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    EESI's policy director for high performance green buildings, Ellen Vaughan, and the Association of Public and Land Grant Universities' senior counsel and director of energy programs, James H. Turner Jr., proposed a "Blueprint for Advancing High-Performance Homes" in the Winter 2012 issue of Issues in Science and Technology. Vaughan and Turner argue that even in today’s harsh housing market, high-performance homes make sense for everyone: for residents, the nation, and the environment. And it makes sense to take strong action quickly, since most homes will be around decades from now. The sooner they are made more sustainable, the better.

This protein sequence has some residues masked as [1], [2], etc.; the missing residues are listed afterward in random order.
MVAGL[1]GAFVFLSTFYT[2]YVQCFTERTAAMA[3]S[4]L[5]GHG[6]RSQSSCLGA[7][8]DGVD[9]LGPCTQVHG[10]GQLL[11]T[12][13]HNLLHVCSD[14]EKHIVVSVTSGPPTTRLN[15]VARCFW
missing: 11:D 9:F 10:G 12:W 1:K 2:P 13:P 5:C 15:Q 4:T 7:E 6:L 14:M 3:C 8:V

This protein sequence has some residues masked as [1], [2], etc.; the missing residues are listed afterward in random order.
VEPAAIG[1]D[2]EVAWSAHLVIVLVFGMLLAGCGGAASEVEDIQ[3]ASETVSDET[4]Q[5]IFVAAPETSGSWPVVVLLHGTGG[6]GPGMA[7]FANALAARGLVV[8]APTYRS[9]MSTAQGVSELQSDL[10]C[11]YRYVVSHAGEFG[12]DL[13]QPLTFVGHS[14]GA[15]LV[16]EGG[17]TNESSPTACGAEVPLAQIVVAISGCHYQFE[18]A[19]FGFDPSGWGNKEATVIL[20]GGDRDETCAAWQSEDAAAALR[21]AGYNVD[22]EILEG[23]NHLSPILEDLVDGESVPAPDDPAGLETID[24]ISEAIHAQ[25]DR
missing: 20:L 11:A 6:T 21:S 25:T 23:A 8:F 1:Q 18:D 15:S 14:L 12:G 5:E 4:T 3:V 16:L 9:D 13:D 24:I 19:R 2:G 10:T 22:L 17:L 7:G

Making homes more energy efficient and reducing their environmental impact is a priority, since "carbon emissions from the housing sector are at several times sustainability levels." But sustainability also involves reducing water use, improving indoor air quality, increasing safety, making homes more suitable for the elderly and handicapped, and, last but not least, making them more affordable to buy and maintain. We already know how to achieve many of these goals in a cost effective way. High-performance buildings, including homes that come close to economic, environmental, and social sustainability, have been built. The trick is to disseminate this knowledge to the broader market where it can truly make a difference. Vaughan and Turner propose several policy prescriptions, arguing that "Tough times are also innovative times, and when past ways of doing business were not working well, the nation and its people have traditionally looked for change. Today’s economic pause is an ideal time to think about how to optimize the housing sector, by reducing costs through eliminating wasteful practices, by adopting best practices from manufacturing, and by unleashing the power of information technology." Read the full article on Issues in Science and Technology's website. Download the article in PDF format.